⚫ Adoption of measures to restore security for the Haitian people, including the creation of a National Security Council as the central planning and management body for a multinational support mission, and reform of the Haitian National Police.

Appointment of the CEP and preparation of a detailed electoral roadmap.

Re-establish and clean-up collapsed state institutions, and implement the necessary transitional reforms.

Set up a commission to work on revising the Constitution.

Establishment of a commission to evaluate the process of producing and distributing unique national identity cards (CINU) and improving the electoral system.

⚫ Strengthening state institutions to combat corruption and impunity.

Preparation of a national conference.

- Preparation of an economic plan to support humanitarian and economic recovery, notably food security, within the framework of a public-private-associative partnership.

⚫ Creation of a Truth, Justice, Reparation, and Reconciliation Commission.

Definition with international partners of the conditions and modalities for implementing resolution 2699.


This proposal combines elements common to many of the proposals put forward by the country's social and political forces over the past two years. Consensus on these general points and other elements still requires conversations with other stakeholders.

To finalize this proposal with the main stakeholders, we propose the following procedure:

✓ Discussion between the stakeholders of this consensus and CARICOM;

✓ Presentation of this compromise proposal to (i) Collectif des Partis Politiques du 30 janvier; (ii) Haiti's international partners;

"Finalization of sectors, appointments, roadmap, timetable and transfer mechanism at a CARICOM-facilitated conference or series of conferences.

✓ Presentation of agreed interim governance and roadmap to the Haitian public ;

✓ Orderly transfer and entry into force of the transition political agreement.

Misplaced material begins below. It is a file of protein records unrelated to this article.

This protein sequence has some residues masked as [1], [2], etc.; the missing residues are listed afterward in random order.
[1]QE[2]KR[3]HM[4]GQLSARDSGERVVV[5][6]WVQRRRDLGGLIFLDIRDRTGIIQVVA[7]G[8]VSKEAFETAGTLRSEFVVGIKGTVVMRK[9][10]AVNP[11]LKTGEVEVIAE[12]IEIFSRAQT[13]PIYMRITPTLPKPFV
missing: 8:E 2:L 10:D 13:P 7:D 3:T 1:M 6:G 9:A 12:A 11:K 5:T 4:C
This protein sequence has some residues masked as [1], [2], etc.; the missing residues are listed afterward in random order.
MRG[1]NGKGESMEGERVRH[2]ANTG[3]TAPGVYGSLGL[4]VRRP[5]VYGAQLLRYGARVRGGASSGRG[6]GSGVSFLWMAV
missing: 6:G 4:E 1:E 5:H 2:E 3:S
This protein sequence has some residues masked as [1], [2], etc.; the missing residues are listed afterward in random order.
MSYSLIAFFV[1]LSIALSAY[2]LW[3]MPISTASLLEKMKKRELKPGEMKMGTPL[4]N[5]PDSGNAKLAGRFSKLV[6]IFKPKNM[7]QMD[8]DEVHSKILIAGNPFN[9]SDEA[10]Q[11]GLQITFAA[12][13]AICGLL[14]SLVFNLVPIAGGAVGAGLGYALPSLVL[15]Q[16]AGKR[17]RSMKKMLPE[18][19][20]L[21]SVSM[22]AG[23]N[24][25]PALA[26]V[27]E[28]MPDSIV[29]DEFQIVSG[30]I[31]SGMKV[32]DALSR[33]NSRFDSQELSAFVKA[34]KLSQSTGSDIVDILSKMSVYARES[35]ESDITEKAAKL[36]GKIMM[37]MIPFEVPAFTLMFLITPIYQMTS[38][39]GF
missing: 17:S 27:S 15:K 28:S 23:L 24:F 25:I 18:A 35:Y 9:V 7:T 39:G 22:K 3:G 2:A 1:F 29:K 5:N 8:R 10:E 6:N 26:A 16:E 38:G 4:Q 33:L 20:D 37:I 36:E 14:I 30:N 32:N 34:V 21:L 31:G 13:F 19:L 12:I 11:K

Haiti can no longer wait. The time has come to decide, to move from the proposal to the implementation of transitional power. The commitment of CARICOM and other international partners is needed, in frank and sincere cooperation, if we are to emerge from the chaos and restore place and meaning to life. We look forward to discussing this with you as soon as possible.


ANNEXES Criteria for the role of Prime Minister: Background


The candidate must be a citizen born in Haiti.

The candidate must be thirty-five years of age or older.

The candidate must never have been charged with or convicted of a criminal offence.

The candidate must never have been sanctioned for fraud or corruption by a competent national or international authority.

The candidate must never have been associated with financial crimes or crimes of violence, and must never have been linked to a corruption or violence scandal.

The candidate must either be a landowner in Haiti, or have a professional activity in Haiti.

The candidate must have a habitual residence in Haiti and be committed to residing there throughout his/her term of office.

The candidate must have complied with legal obligations relating to taxation over the last five years, either towards Haiti or towards the country where he/she has resided.

If the candidate has been a public accountant, he/she must have received a favorable opinion from the Superior Court of Accounts and Administrative Disputes (CSCCA) concerning his/her financial management, or demonstrate that he/she is not subject to legal action due to the statute of limitations.


Professional achievements and skills The candidate must have :

Proven knowledge of Haitian public administration.

Knowledge of Haitian politics and the issues at stake in the country's deep crisis.

Excellent communication skills.

Negotiation skills.

The ability to unite people and build bridges between sectors.

The ability to work in a team and under pressure.

A career path that demonstrates strong leadership.

Decisiveness, courage and the ability to implement difficult reforms.

No bias towards anyone in the political or economic sector, and the ability to lead the transition in a non-partisan way.

Empathy for the suffering of the Haitian people.


Translated by CHIP editors


Posted March 13, 2024